Congressional vote on raising the US Debt Ceiling could come as early as Wednesday

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A Congressional vote on raising the United States Debt Ceiling could come as early as Wednesday (31 May) after the House Republican Leadership and the White House announced a deal over the weekend. Democratic President Joe Biden and Republican House Speaker Kevin McCarthy reached agreement on Sunday on a deal to raise the nation’s $31.4 trillion borrowing limit in return for some caps on government spending and other policy changes.

The legislation would need to be approved by both Houses of Congress in the days ahead in order to avert a historic U.S. default, with global implications, which the Treasury Department has warned could come as early as June 5th.

With the leadership of both parties appearing to find each other over the weekend, there is concern now about keeping both the Republican and Democratic caucuses in line with Biden calling it an important step forward.

“It takes the threat of catastrophic reform off the table, protects our hard earned and historic economic recovery. And the agreement also represents a compromise, which means no one got everything they want. But that’s the responsibility of governing. And this deal is good news for I believe you’ll see for the American people. The agreement prevents the worst possible crisis and a default for the first time in our nation’s history. An economic recession. Retirement accounts devastated. Millions of jobs lost. It also protects key priorities and accomplishments and values that congressional Democrats and I have fought long for, long and hard for,” says Biden.

The positive sentiment was echoed by the top Congressional Republican Speaker, Kevin McCarthy.

“After weeks of negotiations, we have come to an agreement in principle. We still have a lot of work to do, but I believe this is an agreement in principle that’s worthy of the American people. It has historic reductions in spending, consequential reforms that will lift people out of poverty into the workforce, rein in government overreach, there are no new taxes, no new government programs, there’s a lot more within the bill. We still have more work to do,” says McCarthy.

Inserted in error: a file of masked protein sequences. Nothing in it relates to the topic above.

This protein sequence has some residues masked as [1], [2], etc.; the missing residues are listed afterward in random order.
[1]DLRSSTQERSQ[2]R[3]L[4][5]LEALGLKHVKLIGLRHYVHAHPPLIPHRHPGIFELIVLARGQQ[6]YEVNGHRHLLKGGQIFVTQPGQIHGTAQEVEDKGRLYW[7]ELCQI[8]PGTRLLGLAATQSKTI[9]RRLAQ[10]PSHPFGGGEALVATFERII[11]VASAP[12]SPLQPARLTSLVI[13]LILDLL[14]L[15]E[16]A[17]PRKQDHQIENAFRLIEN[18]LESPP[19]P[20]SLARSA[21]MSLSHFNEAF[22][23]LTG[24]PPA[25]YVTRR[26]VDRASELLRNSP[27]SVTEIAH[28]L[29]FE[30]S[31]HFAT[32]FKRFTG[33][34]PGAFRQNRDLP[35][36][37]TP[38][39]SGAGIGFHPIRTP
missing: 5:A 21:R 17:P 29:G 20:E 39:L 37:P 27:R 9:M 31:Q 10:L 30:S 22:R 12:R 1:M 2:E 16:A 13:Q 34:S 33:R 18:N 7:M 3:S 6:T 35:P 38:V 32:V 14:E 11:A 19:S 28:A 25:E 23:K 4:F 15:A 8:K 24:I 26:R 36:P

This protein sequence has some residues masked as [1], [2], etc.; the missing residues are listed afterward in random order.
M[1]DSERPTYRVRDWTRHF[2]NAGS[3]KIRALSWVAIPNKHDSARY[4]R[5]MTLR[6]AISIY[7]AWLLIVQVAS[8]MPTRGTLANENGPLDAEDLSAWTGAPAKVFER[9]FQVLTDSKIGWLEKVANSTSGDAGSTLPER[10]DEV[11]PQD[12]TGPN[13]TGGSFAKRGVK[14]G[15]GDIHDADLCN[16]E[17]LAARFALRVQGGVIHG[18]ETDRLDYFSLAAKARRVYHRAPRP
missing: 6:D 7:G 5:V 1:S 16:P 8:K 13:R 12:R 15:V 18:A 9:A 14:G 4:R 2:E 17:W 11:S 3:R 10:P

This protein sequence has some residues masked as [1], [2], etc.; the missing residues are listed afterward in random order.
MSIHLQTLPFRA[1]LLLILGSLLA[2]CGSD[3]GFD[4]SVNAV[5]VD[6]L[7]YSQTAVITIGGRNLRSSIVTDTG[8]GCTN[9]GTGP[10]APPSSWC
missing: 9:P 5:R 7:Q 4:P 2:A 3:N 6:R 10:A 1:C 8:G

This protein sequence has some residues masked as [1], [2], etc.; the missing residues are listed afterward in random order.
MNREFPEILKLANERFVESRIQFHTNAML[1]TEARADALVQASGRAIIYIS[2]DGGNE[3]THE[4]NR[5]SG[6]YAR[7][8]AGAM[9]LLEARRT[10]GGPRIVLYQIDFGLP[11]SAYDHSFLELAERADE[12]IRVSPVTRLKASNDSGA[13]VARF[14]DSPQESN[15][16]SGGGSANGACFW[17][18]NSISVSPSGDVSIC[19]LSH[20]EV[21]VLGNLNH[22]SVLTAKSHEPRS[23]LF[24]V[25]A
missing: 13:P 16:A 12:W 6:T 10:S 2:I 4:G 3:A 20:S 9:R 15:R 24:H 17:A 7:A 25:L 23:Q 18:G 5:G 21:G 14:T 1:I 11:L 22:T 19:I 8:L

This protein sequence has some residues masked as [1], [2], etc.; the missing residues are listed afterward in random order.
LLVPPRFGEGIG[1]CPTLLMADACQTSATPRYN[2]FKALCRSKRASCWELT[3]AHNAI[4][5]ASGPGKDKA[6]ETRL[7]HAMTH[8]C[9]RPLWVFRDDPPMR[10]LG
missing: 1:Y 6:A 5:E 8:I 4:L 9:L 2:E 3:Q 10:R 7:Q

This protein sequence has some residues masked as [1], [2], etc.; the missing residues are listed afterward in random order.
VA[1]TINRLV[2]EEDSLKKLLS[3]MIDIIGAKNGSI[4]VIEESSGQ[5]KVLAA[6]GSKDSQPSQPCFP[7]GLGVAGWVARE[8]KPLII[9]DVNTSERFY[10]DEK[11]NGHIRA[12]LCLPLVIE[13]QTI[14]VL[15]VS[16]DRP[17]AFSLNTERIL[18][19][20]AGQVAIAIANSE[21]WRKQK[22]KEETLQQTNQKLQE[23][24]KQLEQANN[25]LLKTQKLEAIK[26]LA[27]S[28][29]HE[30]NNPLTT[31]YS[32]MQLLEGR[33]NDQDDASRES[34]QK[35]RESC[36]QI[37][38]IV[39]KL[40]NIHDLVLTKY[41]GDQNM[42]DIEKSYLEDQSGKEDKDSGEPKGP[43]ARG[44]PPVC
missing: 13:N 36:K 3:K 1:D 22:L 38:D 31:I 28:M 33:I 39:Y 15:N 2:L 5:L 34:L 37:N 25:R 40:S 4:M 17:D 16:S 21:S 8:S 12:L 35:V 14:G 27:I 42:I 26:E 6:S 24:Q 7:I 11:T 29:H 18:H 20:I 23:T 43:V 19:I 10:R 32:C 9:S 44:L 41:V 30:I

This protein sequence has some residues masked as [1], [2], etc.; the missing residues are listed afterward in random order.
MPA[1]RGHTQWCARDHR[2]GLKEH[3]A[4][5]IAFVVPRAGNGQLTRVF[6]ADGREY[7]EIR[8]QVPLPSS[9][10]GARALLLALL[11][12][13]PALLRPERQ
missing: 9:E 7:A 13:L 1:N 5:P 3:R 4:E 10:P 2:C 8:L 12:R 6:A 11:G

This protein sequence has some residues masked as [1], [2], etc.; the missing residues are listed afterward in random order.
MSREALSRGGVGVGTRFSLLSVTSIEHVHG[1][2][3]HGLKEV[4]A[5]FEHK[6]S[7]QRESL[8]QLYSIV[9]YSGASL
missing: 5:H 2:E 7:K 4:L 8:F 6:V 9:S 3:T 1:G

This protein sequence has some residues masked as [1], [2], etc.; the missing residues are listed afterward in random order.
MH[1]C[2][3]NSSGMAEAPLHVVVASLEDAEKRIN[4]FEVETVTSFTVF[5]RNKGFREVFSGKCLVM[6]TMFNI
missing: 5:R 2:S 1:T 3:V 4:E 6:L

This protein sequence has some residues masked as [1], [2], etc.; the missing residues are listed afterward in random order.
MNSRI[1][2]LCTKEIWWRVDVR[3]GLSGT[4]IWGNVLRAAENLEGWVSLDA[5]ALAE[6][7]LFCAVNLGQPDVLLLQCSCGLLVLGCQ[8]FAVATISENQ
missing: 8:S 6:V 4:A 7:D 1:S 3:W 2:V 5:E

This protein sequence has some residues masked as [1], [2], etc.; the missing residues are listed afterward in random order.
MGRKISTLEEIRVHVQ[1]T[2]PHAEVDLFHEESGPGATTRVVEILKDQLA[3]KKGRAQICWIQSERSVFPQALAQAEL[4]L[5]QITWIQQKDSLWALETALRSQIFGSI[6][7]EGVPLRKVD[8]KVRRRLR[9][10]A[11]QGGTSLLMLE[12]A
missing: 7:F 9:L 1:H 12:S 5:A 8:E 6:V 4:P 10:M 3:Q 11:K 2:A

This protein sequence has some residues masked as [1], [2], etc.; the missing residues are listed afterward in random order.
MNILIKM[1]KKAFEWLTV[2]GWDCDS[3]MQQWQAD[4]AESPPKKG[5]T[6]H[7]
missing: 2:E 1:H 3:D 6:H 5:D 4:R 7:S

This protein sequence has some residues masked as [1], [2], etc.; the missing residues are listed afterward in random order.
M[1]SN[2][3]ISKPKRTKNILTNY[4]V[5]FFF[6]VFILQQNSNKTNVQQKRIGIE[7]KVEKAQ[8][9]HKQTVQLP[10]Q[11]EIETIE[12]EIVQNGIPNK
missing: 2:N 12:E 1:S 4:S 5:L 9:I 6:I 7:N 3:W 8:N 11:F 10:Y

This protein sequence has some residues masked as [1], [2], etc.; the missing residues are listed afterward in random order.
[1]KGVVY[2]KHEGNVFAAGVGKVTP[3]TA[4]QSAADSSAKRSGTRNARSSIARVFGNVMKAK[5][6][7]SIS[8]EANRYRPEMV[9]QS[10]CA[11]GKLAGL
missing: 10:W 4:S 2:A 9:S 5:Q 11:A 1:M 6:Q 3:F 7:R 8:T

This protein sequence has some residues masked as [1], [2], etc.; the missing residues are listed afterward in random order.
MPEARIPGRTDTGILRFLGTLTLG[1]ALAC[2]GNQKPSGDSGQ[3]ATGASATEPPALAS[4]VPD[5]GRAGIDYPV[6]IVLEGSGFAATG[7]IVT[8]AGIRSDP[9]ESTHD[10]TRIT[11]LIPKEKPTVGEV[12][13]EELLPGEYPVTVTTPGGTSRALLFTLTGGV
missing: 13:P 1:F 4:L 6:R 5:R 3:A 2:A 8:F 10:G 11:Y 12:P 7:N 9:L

Global economic downturn

The growing concern, that if the legislation does not pass expeditiously, owning to dissatisfaction within the far right and far left caucuses of both parties, a default would trigger a global economic downturn, stock market dives and jobs losses among other negatives.

“The most important thing to recognise is that we must raise the debt ceiling. There isn’t any outcome that is acceptable. We will default on some obligation and that’s really not an acceptable state of affairs. It threatens the strong recovery that we have in the U.S. economy, it threatens financial markets, and we simply have to raise the debt ceiling,” says Janet Yellen, Treasury Secretary.

As financial analysts keep a close eye on progress in Washington, the Chief Portfolio Manager at Winthrop Capital Markets, Adam Coons explains:

“Just because you miss a payment doesn’t mean that you’re not going to pay the entire thing. And so I think it’s important for investors to remember is that a missed payment doesn’t mean that you’re not going to get your money back. You will. So, that’s the first thing that we’re just putting investors at ease, that this is not the apocalypse. This is, you know, political posturing that is going to impact markets, absolutely, because uncertainty impacts markets. So, that’s what you’re feeling and seeing right now is just this heightened volatility on the heels of uncertainty.”

The focus now for political leadership in Washington is ensuring that enough lawmakers from both parties support the package to ensure its passage with both Republicans and Democrats expected to lose votes due to unhappiness with certain compromises made therein.

And with the clock ticking towards the June 5th deadline, holding the centre in both parties could prove just enough to get the process across the finish line before the end of the week.